So, when this energy arises, simply asking the question, "Is this anxiety or is this the movement of energy?" can transform our perception of it. In the case of my friend, asking this question caused the sensation to dissipate, but he noticed that it quickly rose again. I brought up the roller coaster metaphor again and indicated that roller coasters usually have multiple peaks and valleys rather than just one, and that asking this question each time it arises may gradually weaken the intensity and frequency of the movement of energy. Simply by seeing it impartially can diminish the energy’s ability to fuel stressful thoughts. He really liked this approach because it was remarkably simple and only involved asking one question.

I invite you to use the same question for whatever types of emotions might be recurring themes in your experience. The investigation can deepen but it's typically helpful to clear a pathway, so to speak, before diving deeper into the roots of suffering. Feel free to let me know how it goes.

In peace,
Trey

Wednesday, April 22, 2020

Am I in the Body, or is it in Me?

We have been taught since we were old enough to learn that we are the body. But once you’ve had a glimpse of your True Nature as Awareness, that belief begins to get undermined. With subsequent realizations, non-dual moments, awakening experiences, etc., when there is a dis-identification with the body, the belief upon which the whole story of “you” was built begins to weaken. It can be unsettling when the “you” you thought you were begins to appear more like a figment of imagination. I’ve had many experiences of Pure Being, where Trey is seen to just be an experience of Awareness. As a result of those moments of clarity, subtle beliefs are being seen through. Doubt is falling away, leaving a growing acceptance of not being a person. The ripple effect of the implications of that fact are being felt in the form of waves of Joy and Gratitude. The effort it requires to be a separate self has become clear, as has the effortlessness of just Being.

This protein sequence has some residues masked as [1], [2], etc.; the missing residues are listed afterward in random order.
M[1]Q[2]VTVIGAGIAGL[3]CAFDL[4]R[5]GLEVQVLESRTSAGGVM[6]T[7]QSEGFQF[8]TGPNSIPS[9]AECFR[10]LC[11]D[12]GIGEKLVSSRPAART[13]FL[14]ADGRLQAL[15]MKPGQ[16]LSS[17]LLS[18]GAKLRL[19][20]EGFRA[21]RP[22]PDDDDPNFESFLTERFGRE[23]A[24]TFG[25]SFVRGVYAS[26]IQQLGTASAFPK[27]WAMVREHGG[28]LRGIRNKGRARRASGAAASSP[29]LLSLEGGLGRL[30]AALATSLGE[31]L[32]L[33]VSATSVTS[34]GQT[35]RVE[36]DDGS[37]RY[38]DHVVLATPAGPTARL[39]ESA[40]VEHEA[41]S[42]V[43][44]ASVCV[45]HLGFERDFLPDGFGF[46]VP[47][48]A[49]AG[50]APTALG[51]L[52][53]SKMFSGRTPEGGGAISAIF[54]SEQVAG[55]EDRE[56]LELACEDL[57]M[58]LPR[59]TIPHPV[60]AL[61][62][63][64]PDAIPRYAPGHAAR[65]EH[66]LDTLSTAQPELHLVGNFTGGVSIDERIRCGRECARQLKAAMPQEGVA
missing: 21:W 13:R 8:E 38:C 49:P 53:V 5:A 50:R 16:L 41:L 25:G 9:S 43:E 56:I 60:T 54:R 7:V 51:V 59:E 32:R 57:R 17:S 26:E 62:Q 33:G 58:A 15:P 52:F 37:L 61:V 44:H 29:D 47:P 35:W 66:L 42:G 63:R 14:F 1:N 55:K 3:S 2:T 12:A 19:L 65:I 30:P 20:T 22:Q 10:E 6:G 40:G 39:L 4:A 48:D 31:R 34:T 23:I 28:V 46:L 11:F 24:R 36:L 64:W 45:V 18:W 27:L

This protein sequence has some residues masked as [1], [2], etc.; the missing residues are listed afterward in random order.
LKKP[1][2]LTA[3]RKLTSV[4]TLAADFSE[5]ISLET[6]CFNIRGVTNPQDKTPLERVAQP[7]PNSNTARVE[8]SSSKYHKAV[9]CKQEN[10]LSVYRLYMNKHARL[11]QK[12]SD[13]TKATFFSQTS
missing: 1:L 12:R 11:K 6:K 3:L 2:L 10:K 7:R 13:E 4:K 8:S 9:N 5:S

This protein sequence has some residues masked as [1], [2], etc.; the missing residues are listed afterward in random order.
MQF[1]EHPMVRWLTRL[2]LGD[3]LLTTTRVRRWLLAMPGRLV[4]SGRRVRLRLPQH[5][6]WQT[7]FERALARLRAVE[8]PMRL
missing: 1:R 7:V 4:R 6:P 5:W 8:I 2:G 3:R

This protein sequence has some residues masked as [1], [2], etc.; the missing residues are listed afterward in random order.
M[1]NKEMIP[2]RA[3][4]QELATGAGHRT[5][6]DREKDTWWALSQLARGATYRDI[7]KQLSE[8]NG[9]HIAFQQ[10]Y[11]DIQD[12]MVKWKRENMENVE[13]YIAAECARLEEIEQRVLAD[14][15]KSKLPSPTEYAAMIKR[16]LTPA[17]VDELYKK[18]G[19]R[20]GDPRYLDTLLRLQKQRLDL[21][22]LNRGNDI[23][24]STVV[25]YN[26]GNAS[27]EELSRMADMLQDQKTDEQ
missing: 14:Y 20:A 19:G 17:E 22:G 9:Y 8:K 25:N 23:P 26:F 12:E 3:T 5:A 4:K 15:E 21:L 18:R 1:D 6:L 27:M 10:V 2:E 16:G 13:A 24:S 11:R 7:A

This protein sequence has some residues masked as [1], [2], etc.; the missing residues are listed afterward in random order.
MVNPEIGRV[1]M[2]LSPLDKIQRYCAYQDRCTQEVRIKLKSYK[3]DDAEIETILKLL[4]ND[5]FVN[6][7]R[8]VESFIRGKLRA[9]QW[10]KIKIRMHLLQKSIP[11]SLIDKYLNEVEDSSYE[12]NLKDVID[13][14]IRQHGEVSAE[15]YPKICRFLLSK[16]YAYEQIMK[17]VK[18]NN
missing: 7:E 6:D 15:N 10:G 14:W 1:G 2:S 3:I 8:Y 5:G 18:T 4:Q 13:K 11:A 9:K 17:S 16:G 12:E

One of the challenges for me has been around the sense of being Awareness housed in the body. I know it’s not true from direct experience, but there is a feeling of closeness to Trey’s body and mind and a sense that he is the focal point of experience. However, just because the body feels "close" to “you” does not make it who you are. I have been inquiring into the sense of being located in the body and would like to share some things that have helped “me” see through this illusion. We start by looking at where our current experience is being experienced from.